A more condensed version of this proposal can be found at Commonwealth Magazine.
The recent post regarding the T’s early morning routes has been one of the top three most popular ever posted to this page, surpassing 5000 views (and much more quickly than any previous post). But if you thought that I’d just discovered the early morning routes, you’d be wrong, I’ve known about them for some time (yet never had need to ride one). However, what piqued my interest was the fact that these routes could be used for something much larger: actual all-night service for the MBTA service area.
decision to cancel its recent late night service program, it might be useful to
consider some facts that are not well known, and that may provide the pathway
toward establishing a robust late night transit service that is regional in
scope, that responds to clear needs, and that does so affordably. Of the top 15
transit agencies in the country, only three—Boston, Houston and Atlanta—fail to
provide some overnight service. The plan laid out in this proposal is built
upon the T’s current early morning service, but rather than serving only Friday
and Saturday nights, it is geared primarily toward getting people to their late
night and early morning jobs.
approximately a dozen early-morning trips,
originally geared towards fare collectors and now oriented more towards
early-morning workers (they were not shown on public schedules until 1999).
These trips are shown on published schedules—often with just a small schedule
notes—but otherwise not publicized (although this page described them in some detail). These trips arrive at Haymarket around 5:00am,
with connecting service via the 117 Bus to Logan Airport
conducted by CTPS (MassDOT’s Central Transportation Planning Staff) in 2013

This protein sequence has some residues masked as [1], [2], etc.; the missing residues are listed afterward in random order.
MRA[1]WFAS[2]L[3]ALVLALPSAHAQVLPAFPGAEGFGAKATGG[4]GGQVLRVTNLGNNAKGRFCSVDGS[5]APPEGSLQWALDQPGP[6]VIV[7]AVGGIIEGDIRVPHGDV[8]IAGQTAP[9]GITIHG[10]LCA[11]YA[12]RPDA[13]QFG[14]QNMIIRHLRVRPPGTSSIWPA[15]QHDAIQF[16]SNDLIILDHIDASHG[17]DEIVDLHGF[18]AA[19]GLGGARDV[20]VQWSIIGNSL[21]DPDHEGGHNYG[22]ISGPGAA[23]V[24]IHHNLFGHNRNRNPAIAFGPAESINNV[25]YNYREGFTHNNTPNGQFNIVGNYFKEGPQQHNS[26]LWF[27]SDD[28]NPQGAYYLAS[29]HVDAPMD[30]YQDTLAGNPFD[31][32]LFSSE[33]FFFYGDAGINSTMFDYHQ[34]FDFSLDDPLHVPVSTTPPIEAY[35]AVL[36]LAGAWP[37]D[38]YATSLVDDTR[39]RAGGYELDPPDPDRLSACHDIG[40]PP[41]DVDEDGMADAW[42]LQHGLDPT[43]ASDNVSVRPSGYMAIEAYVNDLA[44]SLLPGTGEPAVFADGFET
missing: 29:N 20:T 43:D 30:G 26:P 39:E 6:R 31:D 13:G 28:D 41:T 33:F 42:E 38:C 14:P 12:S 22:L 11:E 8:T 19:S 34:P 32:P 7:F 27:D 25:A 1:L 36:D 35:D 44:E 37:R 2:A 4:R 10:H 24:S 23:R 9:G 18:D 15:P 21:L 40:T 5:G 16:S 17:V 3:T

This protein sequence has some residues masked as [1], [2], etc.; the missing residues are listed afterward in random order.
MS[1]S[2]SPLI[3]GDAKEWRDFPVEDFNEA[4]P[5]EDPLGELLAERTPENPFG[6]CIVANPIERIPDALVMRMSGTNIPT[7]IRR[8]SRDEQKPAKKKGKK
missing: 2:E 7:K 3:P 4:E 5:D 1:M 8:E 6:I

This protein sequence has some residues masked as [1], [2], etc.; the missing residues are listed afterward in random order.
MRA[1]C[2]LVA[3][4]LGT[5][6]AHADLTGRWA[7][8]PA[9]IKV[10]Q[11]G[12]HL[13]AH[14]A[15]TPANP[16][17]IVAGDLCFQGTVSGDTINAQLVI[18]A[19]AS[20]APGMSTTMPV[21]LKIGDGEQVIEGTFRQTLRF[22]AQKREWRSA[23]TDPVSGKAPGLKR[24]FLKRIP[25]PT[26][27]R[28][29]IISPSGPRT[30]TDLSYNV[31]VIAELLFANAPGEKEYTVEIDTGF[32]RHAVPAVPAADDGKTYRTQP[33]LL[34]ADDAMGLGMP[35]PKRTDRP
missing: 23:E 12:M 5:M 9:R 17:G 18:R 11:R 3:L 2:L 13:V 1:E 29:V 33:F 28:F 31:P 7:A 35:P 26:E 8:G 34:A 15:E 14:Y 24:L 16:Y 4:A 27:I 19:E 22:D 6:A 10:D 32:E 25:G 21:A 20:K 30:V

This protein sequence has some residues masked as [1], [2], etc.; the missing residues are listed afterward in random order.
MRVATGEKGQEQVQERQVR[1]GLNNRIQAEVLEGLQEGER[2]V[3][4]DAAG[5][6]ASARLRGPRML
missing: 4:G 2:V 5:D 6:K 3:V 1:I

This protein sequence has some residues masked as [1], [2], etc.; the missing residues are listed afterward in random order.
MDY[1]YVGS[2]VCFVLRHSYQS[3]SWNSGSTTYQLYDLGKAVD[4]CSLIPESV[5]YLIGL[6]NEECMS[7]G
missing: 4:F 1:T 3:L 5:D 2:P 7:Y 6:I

found these services to be well used. Indeed, there was extreme overcrowding
on one route: the single 117 trip (Wonderland-Haymarket) carried 89 riders. In
response, the MBTA added two additional trips as well as earlier trips on Bus routes
22, 23, 28 and 109.
This map shows ½ and 1 mile buffers of the proposed late night
network superimposed on the T’s current route map.
See a full-size map here.
This proposal would use these
trips (with some minor changes) as a baseline for a new, more robust
“All-Nighter” service. This would allow the use of current MBTA bus stops and
routes, and be mostly an extension of current service, not an entirely new
service. It would provide service to most of the area covered by MBTA rail and
key bus routes. The changes include:
- The primary connection point would move from
Haymarket to Copley. This significantly shortens many of the routes and
avoids time-consuming travel through downtown Boston to Haymarket,
allowing a single route to operate with one vehicle instead of two, thus keeping costs down. In
addition, Copley is somewhat more central to late night activity centers.
- The current early-AM routes provide good coverage
near most rail and “key bus” corridors with the exception of the Red Line
in Cambridge and the Orange Line north of Downtown. (This plan does not address the longer branches to Braintree and Newton which serve lower-density areas which would have lower ridership and higher operation costs.) To fill these gaps the
Clarendon Hill route would be amended north of Sullivan Square to follow
the route of the 101 bus serving Somerville, Medford and Malden. A new
route would be added following Mass Ave along the Red Line/Mass Ave
corridor to serve Cambridge, then run through Davis Square and terminate